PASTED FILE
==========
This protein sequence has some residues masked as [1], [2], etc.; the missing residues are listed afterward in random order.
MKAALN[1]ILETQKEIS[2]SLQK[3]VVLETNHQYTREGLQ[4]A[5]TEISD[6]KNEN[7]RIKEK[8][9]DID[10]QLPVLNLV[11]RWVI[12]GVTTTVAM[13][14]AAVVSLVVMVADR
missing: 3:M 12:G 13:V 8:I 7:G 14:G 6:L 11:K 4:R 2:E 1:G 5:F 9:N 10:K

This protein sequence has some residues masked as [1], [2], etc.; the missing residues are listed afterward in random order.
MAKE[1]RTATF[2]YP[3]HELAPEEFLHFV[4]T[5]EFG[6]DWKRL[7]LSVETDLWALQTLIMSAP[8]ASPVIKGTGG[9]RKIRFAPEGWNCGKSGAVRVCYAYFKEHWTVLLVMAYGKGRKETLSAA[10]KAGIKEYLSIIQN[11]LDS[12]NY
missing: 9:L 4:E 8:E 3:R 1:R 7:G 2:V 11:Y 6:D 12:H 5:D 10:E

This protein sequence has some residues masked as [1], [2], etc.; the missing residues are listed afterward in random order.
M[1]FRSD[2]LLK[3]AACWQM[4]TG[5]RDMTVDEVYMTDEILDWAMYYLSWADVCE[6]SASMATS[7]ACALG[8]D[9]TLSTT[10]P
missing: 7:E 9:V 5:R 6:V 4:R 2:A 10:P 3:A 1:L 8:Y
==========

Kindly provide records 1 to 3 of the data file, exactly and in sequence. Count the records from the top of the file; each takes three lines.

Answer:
This protein sequence has some residues masked as [1], [2], etc.; the missing residues are listed afterward in random order.
MKAALN[1]ILETQKEIS[2]SLQK[3]VVLETNHQYTREGLQ[4]A[5]TEISD[6]KNEN[7]RIKEK[8][9]DID[10]QLPVLNLV[11]RWVI[12]GVTTTVAM[13][14]AAVVSLVVMVADR
missing: 3:M 12:G 13:V 8:I 7:G 14:G 6:L 11:K 4:R 2:E 1:G 5:F 9:N 10:K

This protein sequence has some residues masked as [1], [2], etc.; the missing residues are listed afterward in random order.
MAKE[1]RTATF[2]YP[3]HELAPEEFLHFV[4]T[5]EFG[6]DWKRL[7]LSVETDLWALQTLIMSAP[8]ASPVIKGTGG[9]RKIRFAPEGWNCGKSGAVRVCYAYFKEHWTVLLVMAYGKGRKETLSAA[10]KAGIKEYLSIIQN[11]LDS[12]NY
missing: 9:L 4:E 8:E 3:R 1:R 7:G 2:V 11:Y 6:D 12:H 5:D 10:E

This protein sequence has some residues masked as [1], [2], etc.; the missing residues are listed afterward in random order.
M[1]FRSD[2]LLK[3]AACWQM[4]TG[5]RDMTVDEVYMTDEILDWAMYYLSWADVCE[6]SASMATS[7]ACALG[8]D[9]TLSTT[10]P
missing: 7:E 9:V 5:R 6:V 4:R 2:A 10:P 3:A 1:L 8:Y